The Baltic Marine Environment Protection Commission – also known as the Helsinki Commission (HELCOM) – is an intergovernmental organisation (IGO) and a regional sea convention in the Baltic Sea area. A regional platform for environmental policy making, HELCOM was established in 1974 to protect the marine environment of the Baltic Sea from all sources of pollution. Read more.
Constituting the foundation of HELCOM, the Convention on the Protection of the Marine Environment of the Baltic Sea Area – also known as the Helsinki Convention – was originally signed in 1974 by all Baltic Sea coastal countries. The Helsinki Convention seeks to protect the Baltic Sea from all sources of pollution from land, air and sea, as well as to preserve biological diversity and to promote the sustainable use of marine resources.
HELCOM has ten Contracting Parties, namely Denmark, Estonia, the European Union, Finland, Germany, Latvia, Lithuania, Poland, Russia and Sweden. They are the signatories to the Helsinki Convention. The Contracting Parties form the Helsinki Commission (HELCOM) and are represented by a Head of Delegation. In addition to an annual Commission meeting, the Heads of Delegation meet at least twice a year.
The chairmanship of the Helsinki Commission rotates every two years between the Contracting Parties, starting on 1 July and according to their alphabetical order in English. The duties of the chairing Contracting Party include presiding over the meetings of the Commission and of the Heads of Delegation and ensuring the observance of our rules of procedure. The chairing Party may also set strategic priorities for its tenure.
The HELCOM Secretariat coordinates the work and meetings of the Helsinki Commission, and ensures that the Contracting Parties meet their obligations under the Helsinki Convention. The international team is led by the Executive Secretary. About half of the staff members perform permanent secretariat functions and the other half work for projects that HELCOM is involved in. Established in 1980, the Secretariat is located in Helsinki, Finland.
HELCOM has over 60 observers, of which governments, intergovernmental organizations (IGOs) and international non-governmental organizations (NGOs), and which contribute to the protection of the Baltic Sea. Observers can actively take part in the meetings of the various HELCOM bodies and are allowed to make statements.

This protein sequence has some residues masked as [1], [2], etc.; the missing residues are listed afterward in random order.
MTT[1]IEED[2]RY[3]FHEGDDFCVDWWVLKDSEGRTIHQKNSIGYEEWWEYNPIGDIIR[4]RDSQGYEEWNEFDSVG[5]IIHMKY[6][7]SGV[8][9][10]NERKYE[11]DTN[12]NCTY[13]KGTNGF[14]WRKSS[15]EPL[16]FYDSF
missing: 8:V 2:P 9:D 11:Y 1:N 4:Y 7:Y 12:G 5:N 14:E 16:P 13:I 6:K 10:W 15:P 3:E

About the Baltic Sea
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The Baltic Sea is one of the largest brackish water areas – or of low salinity – in the world, with a surface area of 420,000 km2. The water catchment area of the Baltic Sea is about four times larger than its surface area and is inhabited by around 85 million people. Geologically, the Baltic Sea is very young. The recent configuration of the Baltic Sea, with a connection to the North Sea, was established during the Littorina transgression between 7,500 and 4,000 years before present. Most of the species of marine origin in the Baltic Sea originate from a time when the sea was saltier, and since then they have had limited genetic exchange with their counterparts in fully marine waters. Due to its enclosed nature and relatively low biodiversity, the Baltic Sea is especially vulnerable to environmental pressures. Typical pressures occurring in sea the Baltic Sea include eutrophication, contamination, marine litter, the introduction and spread of non-indigenous species, underwater sound, fishing and hunting, as well as habitat loss and disturbance.
- Read more about the Baltic Sea on stateofthebalticsea.helcom.fi
For the purposes of the Helsinki Convention the “Baltic Sea Area” is defined as the Baltic Sea and the entrance to the Baltic Sea bounded by the parallel of the Skaw in the Skagerrak at 57° 44.43’N. It also includes the internal waters (for more details, see the Convention, Article 1).
The HELCOM logo
The HELCOM logo depicts a map of the Baltic Sea, and the ten circles are our Contracting Parties.
HELCOM’s vision for the future is…
… a healthy Baltic Sea environment with diverse biological components functioning in balance, resulting in a good ecological status and supporting a wide range of sustainable economic and social activities.
… an environmental policy maker for the Baltic Sea area by developing common environmental objectives and actions;
… an environmental focal point providing information about the state of and trends in the marine environment, the efficiency of measures to protect it and common initiatives and positions, which can form the basis for decision-making in other international fora;
… a body for developing, according to the specific needs of the Baltic Sea, recommendations of its own and recommendations supplementary to measures imposed by other international organisations;
… a supervisory body dedicated to ensuring that HELCOM environmental standards are fully implemented by all parties throughout the Baltic Sea and its catchment area;
…a coordinating body, ascertaining multilateral response in case of major maritime incidents.